A lightning strike can cause brain damage by affecting the function of the central nervous system, motor neurons, and peripheral nerves. Lightning can also cause the heart to stop, cutting off the oxygen supply to the brain. In either case, the result may be a lightning strike acquired brain injury.
While a lightning strike acquired brain injury is similar to those from other electrical shocks, they are usually much more severe in nature.
Types of Lightning Strikes
Lightning strikes occur in different ways, and any of them can lead to an acquired brain injury. Lightning strikes are most common during storms but can even occur when the sky appears clear. Common types of lightning strikes include:
- Direct strike: Direct strikes often occur when swimming, hiking, golfing, or playing sports in an open area. They are the most severe type of strike, often causing burns, cardiac arrest, and acquired brain injury.
- Side flash: A side flash occurs most commonly when the person is hiding under a tree, metal awning, or other cover that is hit by lightning.
- Ground current: Ground currents can cause injuries when lightning strikes a nearby target and travels through the ground. Ground current strikes cause more lightning deaths and injuries than any other type, according to the National Weather Service.
- Conduction: Conduction strikes occur when the victim is in contact with conductive materials at the time of their injury. These include appliances plugged into a wall outlet, corded telephones, water faucets, windows, doors, and showers.
Each of these lightning strikes differs in how it affects the body, although any of them can cause serious brain injuries and lasting impairments.
Understanding the Effects of a Lightning Strike on the Brain
Most people who suffer from lightning strikes survive their injuries. According to National Geographic, nine out of every ten victims survive but many suffer permanent injuries.
Many lightning strikes require immediate medical care, sometimes including CPR and AED administration. The shock will often stop the heart, and this proves to be the most immediate concern after many incidents.
Lightning strike acquired brain injuries are often diffuse, affecting large areas of the brain. Some of the temporary and lasting effects of a lightning strike brain injury include:
- Loss of consciousness
- Muscular pain, weakness, and discomfort
- Severe general fatigue
- Loss of sensation, numbness, and other peripheral nerve conduction concerns
- Poor balance and coordination
- Slowed mental processing
- Lack of attention, concentration, and focus
- Concerns with short-term memory and other memory loss
- Psychological symptoms, including personality changes
- Dizziness and disorientation
The long-term effects of a lightning strike are difficult to predict. Surviving the initial jolt and getting immediate care for cardiac injuries is paramount. Rehabilitation and therapy also play a key role in how completely someone recovers. Other important factors include:
- Age and health
- How long the victim was without oxygen
- The areas of the brain that suffered damage
- Other co-occurring or pre-existing conditions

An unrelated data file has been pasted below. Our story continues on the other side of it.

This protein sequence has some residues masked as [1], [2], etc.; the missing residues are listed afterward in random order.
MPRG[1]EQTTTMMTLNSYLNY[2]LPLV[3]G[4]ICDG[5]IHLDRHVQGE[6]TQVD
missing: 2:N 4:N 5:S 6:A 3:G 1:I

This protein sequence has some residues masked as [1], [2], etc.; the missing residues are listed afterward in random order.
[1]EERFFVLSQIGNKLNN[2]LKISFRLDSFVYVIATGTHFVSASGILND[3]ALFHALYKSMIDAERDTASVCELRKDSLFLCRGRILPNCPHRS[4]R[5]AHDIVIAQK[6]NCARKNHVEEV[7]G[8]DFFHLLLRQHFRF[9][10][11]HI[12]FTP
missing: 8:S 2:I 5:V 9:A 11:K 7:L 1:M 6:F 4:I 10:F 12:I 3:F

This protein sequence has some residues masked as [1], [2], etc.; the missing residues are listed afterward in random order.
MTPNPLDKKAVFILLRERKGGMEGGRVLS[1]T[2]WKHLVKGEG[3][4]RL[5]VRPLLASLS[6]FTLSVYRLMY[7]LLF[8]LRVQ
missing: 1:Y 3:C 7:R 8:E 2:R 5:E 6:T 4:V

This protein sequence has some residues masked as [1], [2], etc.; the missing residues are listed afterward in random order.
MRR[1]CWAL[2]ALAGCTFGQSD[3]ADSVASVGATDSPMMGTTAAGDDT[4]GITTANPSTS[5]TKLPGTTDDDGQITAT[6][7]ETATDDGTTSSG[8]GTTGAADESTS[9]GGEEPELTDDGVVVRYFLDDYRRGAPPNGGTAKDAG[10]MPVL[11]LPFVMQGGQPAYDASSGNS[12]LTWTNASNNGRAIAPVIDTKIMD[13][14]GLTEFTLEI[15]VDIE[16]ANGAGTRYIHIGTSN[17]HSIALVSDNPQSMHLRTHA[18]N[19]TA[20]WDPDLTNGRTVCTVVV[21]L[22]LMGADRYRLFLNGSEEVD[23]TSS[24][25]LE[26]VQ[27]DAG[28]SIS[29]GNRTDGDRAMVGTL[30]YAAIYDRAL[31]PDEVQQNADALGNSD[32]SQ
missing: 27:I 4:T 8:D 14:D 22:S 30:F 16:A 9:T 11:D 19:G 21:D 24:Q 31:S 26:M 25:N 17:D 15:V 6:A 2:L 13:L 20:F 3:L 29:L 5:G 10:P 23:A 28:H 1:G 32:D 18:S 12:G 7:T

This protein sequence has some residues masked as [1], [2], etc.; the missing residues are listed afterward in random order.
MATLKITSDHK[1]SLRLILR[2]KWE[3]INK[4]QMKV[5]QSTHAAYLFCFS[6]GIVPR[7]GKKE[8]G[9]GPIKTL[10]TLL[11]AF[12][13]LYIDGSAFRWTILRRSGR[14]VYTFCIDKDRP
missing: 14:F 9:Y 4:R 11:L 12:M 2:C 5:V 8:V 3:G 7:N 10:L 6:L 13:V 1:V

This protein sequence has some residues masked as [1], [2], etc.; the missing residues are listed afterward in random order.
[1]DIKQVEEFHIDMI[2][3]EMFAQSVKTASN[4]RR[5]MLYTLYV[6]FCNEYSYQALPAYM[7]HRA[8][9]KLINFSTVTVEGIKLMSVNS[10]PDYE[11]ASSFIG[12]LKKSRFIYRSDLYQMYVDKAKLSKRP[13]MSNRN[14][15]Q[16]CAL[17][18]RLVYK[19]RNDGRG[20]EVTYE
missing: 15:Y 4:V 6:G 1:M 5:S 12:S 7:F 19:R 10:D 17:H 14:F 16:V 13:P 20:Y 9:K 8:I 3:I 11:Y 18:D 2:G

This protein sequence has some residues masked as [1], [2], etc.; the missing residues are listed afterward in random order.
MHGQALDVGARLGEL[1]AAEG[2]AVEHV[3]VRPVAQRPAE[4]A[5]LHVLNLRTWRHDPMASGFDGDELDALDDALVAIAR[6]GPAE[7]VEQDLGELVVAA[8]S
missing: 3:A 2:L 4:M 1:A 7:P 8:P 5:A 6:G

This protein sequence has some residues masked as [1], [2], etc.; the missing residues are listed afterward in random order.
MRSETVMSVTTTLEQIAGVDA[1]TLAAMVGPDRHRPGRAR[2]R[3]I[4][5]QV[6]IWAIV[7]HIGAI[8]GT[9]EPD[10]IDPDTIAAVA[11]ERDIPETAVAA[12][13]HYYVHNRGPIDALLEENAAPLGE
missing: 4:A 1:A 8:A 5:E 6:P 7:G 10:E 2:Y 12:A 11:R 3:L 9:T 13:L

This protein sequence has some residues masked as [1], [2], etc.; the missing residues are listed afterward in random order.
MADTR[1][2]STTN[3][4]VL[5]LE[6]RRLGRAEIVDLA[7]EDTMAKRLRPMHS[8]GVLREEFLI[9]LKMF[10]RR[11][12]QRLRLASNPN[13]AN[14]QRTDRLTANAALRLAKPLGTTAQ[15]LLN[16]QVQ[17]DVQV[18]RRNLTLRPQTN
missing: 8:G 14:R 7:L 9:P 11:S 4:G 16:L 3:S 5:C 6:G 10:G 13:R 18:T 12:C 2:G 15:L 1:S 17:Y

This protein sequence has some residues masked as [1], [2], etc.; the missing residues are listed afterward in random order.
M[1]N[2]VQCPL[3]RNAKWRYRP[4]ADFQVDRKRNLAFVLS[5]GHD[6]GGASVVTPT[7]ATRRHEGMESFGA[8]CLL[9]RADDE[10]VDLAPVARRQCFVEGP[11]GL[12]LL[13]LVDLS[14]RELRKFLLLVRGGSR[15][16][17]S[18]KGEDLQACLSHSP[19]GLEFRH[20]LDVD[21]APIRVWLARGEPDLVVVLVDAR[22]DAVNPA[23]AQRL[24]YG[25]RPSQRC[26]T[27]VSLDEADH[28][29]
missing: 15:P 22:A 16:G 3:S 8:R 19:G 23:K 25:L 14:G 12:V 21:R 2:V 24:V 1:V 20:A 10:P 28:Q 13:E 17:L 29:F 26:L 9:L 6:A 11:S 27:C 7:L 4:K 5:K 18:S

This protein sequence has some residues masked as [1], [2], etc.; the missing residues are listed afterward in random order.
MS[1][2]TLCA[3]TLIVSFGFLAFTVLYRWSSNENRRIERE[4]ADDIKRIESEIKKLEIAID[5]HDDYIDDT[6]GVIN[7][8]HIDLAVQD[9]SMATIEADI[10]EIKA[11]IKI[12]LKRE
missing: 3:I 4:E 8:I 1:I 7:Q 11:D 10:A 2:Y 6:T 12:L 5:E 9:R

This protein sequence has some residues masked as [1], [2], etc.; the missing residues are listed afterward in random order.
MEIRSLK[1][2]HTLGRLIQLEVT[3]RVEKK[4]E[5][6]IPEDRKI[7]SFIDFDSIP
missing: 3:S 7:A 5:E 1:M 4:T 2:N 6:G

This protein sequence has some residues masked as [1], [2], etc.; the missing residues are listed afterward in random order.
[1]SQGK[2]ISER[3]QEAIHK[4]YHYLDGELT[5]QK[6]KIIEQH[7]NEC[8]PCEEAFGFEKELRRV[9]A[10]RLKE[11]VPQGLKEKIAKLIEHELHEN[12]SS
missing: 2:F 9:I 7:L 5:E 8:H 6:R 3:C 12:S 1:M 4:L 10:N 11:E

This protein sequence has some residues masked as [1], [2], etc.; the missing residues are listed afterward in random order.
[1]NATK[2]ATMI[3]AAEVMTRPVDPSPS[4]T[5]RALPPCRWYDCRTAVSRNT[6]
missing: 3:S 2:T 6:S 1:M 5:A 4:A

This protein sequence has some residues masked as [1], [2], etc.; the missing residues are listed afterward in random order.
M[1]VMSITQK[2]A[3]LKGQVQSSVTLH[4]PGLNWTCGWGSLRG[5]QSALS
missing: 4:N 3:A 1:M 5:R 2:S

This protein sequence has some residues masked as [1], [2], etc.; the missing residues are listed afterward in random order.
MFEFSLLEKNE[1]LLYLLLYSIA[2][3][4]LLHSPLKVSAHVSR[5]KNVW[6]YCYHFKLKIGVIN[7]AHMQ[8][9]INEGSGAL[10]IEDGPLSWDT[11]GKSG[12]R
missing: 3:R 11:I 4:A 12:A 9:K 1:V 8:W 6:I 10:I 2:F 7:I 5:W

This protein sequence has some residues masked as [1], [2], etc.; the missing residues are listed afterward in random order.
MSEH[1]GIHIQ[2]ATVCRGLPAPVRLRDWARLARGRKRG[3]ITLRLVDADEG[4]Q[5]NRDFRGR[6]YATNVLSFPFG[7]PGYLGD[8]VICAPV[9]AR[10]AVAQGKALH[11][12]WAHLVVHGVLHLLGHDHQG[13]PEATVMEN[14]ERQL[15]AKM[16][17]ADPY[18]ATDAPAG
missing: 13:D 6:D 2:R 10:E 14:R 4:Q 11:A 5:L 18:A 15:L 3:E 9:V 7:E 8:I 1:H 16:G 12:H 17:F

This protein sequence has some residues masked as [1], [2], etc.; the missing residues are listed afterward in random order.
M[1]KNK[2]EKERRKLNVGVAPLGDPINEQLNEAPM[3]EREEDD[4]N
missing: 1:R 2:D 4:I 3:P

Because each lightning strike affects the victim differently, it is impossible to predict the prognosis without knowing the specific details. It’s important to discuss your loved one’s prognosis, rehabilitation, and recovery with their doctor. This will help you understand the level of ongoing and supportive care that may be necessary.
Rehabilitation After a Lightning Strike and ABI
Rehabilitation and therapy are key in helping survivors of lightning strikes recover as fully as possible. Doctors classify brain injuries as mild, moderate, or severe, based on the severity of the injury and the loss of consciousness.
Most lightning strikes cause moderate or severe injuries, and many people spend several weeks in the hospital for treatment of burns, cardiac injuries, and brain injuries. Once they transfer to an inpatient rehabilitation facility, they can begin intensive treatment to regain strength and relearn to walk, talk, and complete self-care tasks. Many also attend outpatient physical, cognitive, speech, and occupational therapies.
Even mild ABIs can lead to lasting impairments, but the risk increases with more serious injuries. Many victims eventually learn to adapt to their limitations, and some recover fully thanks to rehabilitation and therapy. Others require ongoing care for the remainder of their lives.
Pursuing Compensation After a Lightning Strike ABI
Many lightning strike incidents support a personal injury claim, especially if negligence played a role in causing or contributing to injuries. For example, imagine:
- You have to work in unsafe weather conditions, such as during a storm.
- A property owner exposes you to risk by failing to take precautions with pools, ponds, and metal conductors.
- Your child’s school allowed the students to continue to play outside in threatening weather.
- A sports organization continued to play during dangerous weather conditions.
- A stadium, park, or other institution failed to take precautions to protect visitors from lightning.
Personal injury law firm Newsome | Melton will review your case and determine if you have the legal right to take action against the liable party. If you or a member of your family suffered brain injuries during a lightning strike incident, you may be eligible to pursue compensation. Let us protect your rights and take legal action in your case. Call Newsome | Melton today to get started: (800) 917-5888.